Interview with Louis Begley, 1992 PEN/Hemingway Award Winner


Q: Please discuss the first 13 years of your life … growing up in Poland and how you used false papers, which provided you with a Catholic identity to assist you in escaping the Nazi regime.

A: Wartime Lies, the book for which I received the PEN/Hemingway Award, is a novel, and not my autobiography. Nevertheless, it is made of my experiences of life in pre-World War II Poland, my experiences during the war, and in the period after the war that preceded my parents’ and my departure from Poland for Paris. I think that anyone who wants to get a general idea of what my life was like would be well-advised to read that novel.


Q: You moved to Paris in 1946, but left in early 1947. What do you remember about that time?

A: Freedom! More freedom! It was the first time since the distant period before the war when my parents and I felt absolutely safe. We weren’t threatened by Germans, or their Ukrainian accomplices, or anti-Semitic Poles eager to blackmail or denounce Jews attempting to pass for Catholic Poles through the use of false Aryan papers, or, after the war, anti-Semitic Poles who regretted that “Hitler hadn’t finished the job” by killing all the Jews in Poland and tried to make up for that omission by pogroms and individual acts of violence.

Moreover, my parents being exhausted by the war and our illegal escape from Poland, left me alone! For the first time in my life I wasn’t being taught anything, I didn’t have lessons to prepare for or to attend, I could wander around the city happy and unsupervised. And wander I did. I rode the metro, indefatigably learning it so well that when I went to live in Paris again in 1965 my memory of the underground system was still intact; I hung out in Pigalle, and I went on endless walks along the banks of the Seine.

They are ineffably happy memories, even though Paris suffered from shortages of practically everything, in the evening it was a city of darkness and not of lumières, and our future was uncertain. We hoped to settle in the United States; my mother had an uncle in New York City whose enigmatic cables enjoined us to “keep coming,” but there was no evident solution to the great refugees’ problem: how will we get the visa that will open the doors of the promised land?


Q: What was Brooklyn like in the late 1940s, and was there anyone there to whom you felt connected?

A: Confusing at first, wonderfully friendly once I learned my way. The person who mattered the most to me during the two and a half years I spent at Erasmus Hall High School (in some ways the finest school I have ever attended), was a certain Miss Ellen Batchelder, a truly gifted English teacher, who was convinced that I was worth educating and acted on that conviction.


Q: How old were you when you moved to Brooklyn?

A: Fourteen. 


Q: What was Harvard like in the 1950s?  Did you study with any notable authors?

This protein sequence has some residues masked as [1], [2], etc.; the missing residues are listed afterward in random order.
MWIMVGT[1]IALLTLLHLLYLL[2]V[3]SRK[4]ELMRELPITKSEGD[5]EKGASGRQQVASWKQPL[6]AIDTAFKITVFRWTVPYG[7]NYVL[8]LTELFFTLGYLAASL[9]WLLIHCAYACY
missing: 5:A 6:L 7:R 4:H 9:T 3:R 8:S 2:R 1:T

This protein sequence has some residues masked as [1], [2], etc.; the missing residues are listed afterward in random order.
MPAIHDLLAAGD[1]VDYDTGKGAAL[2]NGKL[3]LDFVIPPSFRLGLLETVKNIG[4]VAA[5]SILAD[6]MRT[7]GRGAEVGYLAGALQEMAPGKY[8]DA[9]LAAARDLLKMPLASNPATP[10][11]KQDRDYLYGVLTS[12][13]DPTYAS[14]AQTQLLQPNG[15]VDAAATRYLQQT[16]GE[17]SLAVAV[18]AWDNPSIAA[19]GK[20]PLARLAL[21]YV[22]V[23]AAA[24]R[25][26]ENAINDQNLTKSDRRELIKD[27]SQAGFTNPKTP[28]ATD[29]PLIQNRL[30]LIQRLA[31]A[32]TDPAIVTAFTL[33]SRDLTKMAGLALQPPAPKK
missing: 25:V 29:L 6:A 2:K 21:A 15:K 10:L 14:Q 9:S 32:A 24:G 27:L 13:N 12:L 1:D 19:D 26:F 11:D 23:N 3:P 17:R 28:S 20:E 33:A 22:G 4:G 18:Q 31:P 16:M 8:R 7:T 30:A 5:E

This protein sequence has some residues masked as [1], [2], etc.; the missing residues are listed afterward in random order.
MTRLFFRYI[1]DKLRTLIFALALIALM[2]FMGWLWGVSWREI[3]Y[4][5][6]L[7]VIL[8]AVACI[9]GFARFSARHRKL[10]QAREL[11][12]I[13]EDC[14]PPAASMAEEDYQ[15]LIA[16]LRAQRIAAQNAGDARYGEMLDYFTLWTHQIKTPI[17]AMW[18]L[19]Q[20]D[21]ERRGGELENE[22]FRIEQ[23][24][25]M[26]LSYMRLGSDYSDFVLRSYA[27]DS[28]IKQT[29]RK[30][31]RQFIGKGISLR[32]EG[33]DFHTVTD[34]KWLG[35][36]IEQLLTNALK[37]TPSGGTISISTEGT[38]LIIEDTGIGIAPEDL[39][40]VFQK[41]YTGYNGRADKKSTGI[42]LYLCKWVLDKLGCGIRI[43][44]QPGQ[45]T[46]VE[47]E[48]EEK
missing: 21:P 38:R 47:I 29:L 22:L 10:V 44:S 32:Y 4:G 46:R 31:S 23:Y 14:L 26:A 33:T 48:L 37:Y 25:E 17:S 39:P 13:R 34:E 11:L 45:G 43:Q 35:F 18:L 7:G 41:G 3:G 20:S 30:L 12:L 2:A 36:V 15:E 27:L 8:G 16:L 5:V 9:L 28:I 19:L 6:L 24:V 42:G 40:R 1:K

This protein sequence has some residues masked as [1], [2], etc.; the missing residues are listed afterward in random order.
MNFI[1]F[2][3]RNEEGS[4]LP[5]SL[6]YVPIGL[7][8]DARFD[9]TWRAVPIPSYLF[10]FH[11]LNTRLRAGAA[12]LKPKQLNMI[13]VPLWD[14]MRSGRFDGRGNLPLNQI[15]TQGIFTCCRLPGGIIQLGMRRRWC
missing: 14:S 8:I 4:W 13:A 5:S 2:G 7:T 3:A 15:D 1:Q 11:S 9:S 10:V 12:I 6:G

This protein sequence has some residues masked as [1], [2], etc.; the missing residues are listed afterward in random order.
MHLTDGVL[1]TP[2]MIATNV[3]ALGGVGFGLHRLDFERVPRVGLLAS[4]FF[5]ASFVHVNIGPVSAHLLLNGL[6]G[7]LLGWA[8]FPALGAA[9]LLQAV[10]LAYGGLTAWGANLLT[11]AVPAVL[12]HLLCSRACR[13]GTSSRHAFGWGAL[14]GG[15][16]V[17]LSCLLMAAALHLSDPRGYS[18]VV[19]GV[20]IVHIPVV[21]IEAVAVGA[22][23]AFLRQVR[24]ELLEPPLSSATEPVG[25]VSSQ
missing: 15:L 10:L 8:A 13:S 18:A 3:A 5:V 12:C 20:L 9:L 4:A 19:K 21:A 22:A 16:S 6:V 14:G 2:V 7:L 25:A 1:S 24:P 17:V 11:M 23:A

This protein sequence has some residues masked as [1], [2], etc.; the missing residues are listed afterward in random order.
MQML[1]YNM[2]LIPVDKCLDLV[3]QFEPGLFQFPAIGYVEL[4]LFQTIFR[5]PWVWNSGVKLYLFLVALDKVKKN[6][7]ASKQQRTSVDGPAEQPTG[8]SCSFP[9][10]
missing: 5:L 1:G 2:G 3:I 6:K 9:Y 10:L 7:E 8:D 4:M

A: I thought Harvard College was a secular version of paradise.

There were two notable authors among my classmates, Edward Hoagland and the late John Updike. There were no notable fiction writers. There was, however, a playwright, Robert Chapman, best known for his stage adaptation of Melville’s “Billy Budd.” He was my tutor during my senior year and, therefore, my thesis adviser.

The professors whose courses marked me for life were Harry Levin (Shakespeare, and, even more important to me, Proust, Joyce and Mann), Charles S. Singleton, who taught the great course on Dante’s Divine Comedy, and Douglas Bush, whose courses on Spencer and Milton I especially admired.


Q: How did practicing law play into your writing career?  Are there certain techniques that you apply to your writing career?

A: In two ways:

It exposed me to a great variety of characters and situations, providing me with very useful materials.

It also taught me that there is no such thing as being unable to write, provided one has a subject and one has thought it through.


Q:  Do you remember where you were when you received the news about winning the PEN/Hemingway Award?

A: I am ashamed to say, I don’t!


Q: Do you have a favorite Ernest Hemingway story or book?

A: The Sun Also Rises.


Q: Two of your children are writers. Do you believe you inspired their careers?

A: I tend to doubt it. Having a father who is a published writer can discourage children—why compete with the old man?—as easily as inspire them.


Q: Are you working on anything new at this time?

A: Yes, another Jack Dana novel. Jack Dana, a former Marine Corps Force Recon officer, being the protagonist of two novels I’ve written, Killer, Come Hither and Kill and Be Killed.


Q: Where can your readers, and new readers, read about your work and new work?  

A: I would suggest reviews of my work. They are easily found, for instance through Google.


Q: Do you still live in New York City? 

A: Yes.


Q: Do you find that you are more productive in New York City, or when you are on Long Island? 

A: I’m not sure that it matters. My productivity depends on the strength of my connection with whatever I’m working on, and, of course, my energy level.


Q: Were you surprised when you found success as a writer? 

A: You could have knocked me over with a feather!

Wayne Catan, Brophy College Preparatory, March 18, 2018

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